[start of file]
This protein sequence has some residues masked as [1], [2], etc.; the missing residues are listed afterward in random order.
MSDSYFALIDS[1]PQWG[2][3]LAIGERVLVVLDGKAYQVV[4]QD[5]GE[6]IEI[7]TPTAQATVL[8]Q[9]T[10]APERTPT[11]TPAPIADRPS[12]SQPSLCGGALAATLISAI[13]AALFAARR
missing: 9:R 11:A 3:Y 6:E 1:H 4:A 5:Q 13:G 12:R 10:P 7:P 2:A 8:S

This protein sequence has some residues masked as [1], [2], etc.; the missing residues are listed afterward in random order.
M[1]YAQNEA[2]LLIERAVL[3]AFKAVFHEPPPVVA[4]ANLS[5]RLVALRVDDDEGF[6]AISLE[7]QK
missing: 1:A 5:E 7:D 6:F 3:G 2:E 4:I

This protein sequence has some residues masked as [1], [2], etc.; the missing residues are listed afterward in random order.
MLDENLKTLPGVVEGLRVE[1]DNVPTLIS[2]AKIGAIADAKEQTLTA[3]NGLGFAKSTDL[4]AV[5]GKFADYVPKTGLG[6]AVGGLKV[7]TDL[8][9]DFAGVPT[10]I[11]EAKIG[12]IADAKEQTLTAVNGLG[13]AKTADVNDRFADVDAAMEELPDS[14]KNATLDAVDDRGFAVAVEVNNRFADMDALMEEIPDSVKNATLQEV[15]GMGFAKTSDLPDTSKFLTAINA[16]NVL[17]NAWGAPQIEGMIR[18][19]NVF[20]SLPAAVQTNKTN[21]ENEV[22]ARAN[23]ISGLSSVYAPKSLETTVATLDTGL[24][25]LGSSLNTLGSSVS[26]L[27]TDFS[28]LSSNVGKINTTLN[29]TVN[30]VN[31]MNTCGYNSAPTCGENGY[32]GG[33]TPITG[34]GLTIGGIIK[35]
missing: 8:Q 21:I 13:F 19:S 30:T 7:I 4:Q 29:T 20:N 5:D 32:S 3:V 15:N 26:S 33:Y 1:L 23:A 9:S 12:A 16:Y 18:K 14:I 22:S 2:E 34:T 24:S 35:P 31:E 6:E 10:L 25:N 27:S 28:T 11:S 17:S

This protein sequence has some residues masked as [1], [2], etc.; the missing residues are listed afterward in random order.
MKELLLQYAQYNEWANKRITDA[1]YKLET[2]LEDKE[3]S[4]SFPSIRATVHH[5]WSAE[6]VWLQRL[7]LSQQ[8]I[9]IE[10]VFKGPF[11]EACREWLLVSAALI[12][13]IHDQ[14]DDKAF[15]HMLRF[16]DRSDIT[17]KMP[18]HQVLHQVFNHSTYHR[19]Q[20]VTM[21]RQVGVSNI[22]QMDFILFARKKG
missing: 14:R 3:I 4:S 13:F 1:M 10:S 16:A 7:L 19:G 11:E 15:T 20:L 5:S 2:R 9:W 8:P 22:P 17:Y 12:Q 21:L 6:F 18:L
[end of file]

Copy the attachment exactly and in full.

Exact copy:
This protein sequence has some residues masked as [1], [2], etc.; the missing residues are listed afterward in random order.
MSDSYFALIDS[1]PQWG[2][3]LAIGERVLVVLDGKAYQVV[4]QD[5]GE[6]IEI[7]TPTAQATVL[8]Q[9]T[10]APERTPT[11]TPAPIADRPS[12]SQPSLCGGALAATLISAI[13]AALFAARR
missing: 9:R 11:A 3:Y 6:E 1:H 4:A 5:Q 13:G 12:R 10:P 7:P 2:A 8:S

This protein sequence has some residues masked as [1], [2], etc.; the missing residues are listed afterward in random order.
M[1]YAQNEA[2]LLIERAVL[3]AFKAVFHEPPPVVA[4]ANLS[5]RLVALRVDDDEGF[6]AISLE[7]QK
missing: 1:A 5:E 7:D 6:F 3:G 2:E 4:I

This protein sequence has some residues masked as [1], [2], etc.; the missing residues are listed afterward in random order.
MLDENLKTLPGVVEGLRVE[1]DNVPTLIS[2]AKIGAIADAKEQTLTA[3]NGLGFAKSTDL[4]AV[5]GKFADYVPKTGLG[6]AVGGLKV[7]TDL[8][9]DFAGVPT[10]I[11]EAKIG[12]IADAKEQTLTAVNGLG[13]AKTADVNDRFADVDAAMEELPDS[14]KNATLDAVDDRGFAVAVEVNNRFADMDALMEEIPDSVKNATLQEV[15]GMGFAKTSDLPDTSKFLTAINA[16]NVL[17]NAWGAPQIEGMIR[18][19]NVF[20]SLPAAVQTNKTN[21]ENEV[22]ARAN[23]ISGLSSVYAPKSLETTVATLDTGL[24][25]LGSSLNTLGSSVS[26]L[27]TDFS[28]LSSNVGKINTTLN[29]TVN[30]VN[31]MNTCGYNSAPTCGENGY[32]GG[33]TPITG[34]GLTIGGIIK[35]
missing: 8:Q 21:I 13:F 19:S 30:T 7:I 4:Q 29:T 20:N 5:D 32:S 3:V 15:N 26:S 33:Y 1:L 23:A 9:S 12:A 16:Y 18:K 14:I 22:S 2:E 34:T 24:S 35:P 31:E 6:E 10:L 25:N 27:S 28:T 11:S 17:S

This protein sequence has some residues masked as [1], [2], etc.; the missing residues are listed afterward in random order.
MKELLLQYAQYNEWANKRITDA[1]YKLET[2]LEDKE[3]S[4]SFPSIRATVHH[5]WSAE[6]VWLQRL[7]LSQQ[8]I[9]IE[10]VFKGPF[11]EACREWLLVSAALI[12][13]IHDQ[14]DDKAF[15]HMLRF[16]DRSDIT[17]KMP[18]HQVLHQVFNHSTYHR[19]Q[20]VTM[21]RQVGVSNI[22]QMDFILFARKKG
missing: 14:R 3:I 4:S 13:F 1:M 10:S 16:A 7:L 19:G 11:E 15:T 20:L 5:S 2:R 9:W 8:P 22:P 17:Y 12:Q 21:L 6:F 18:L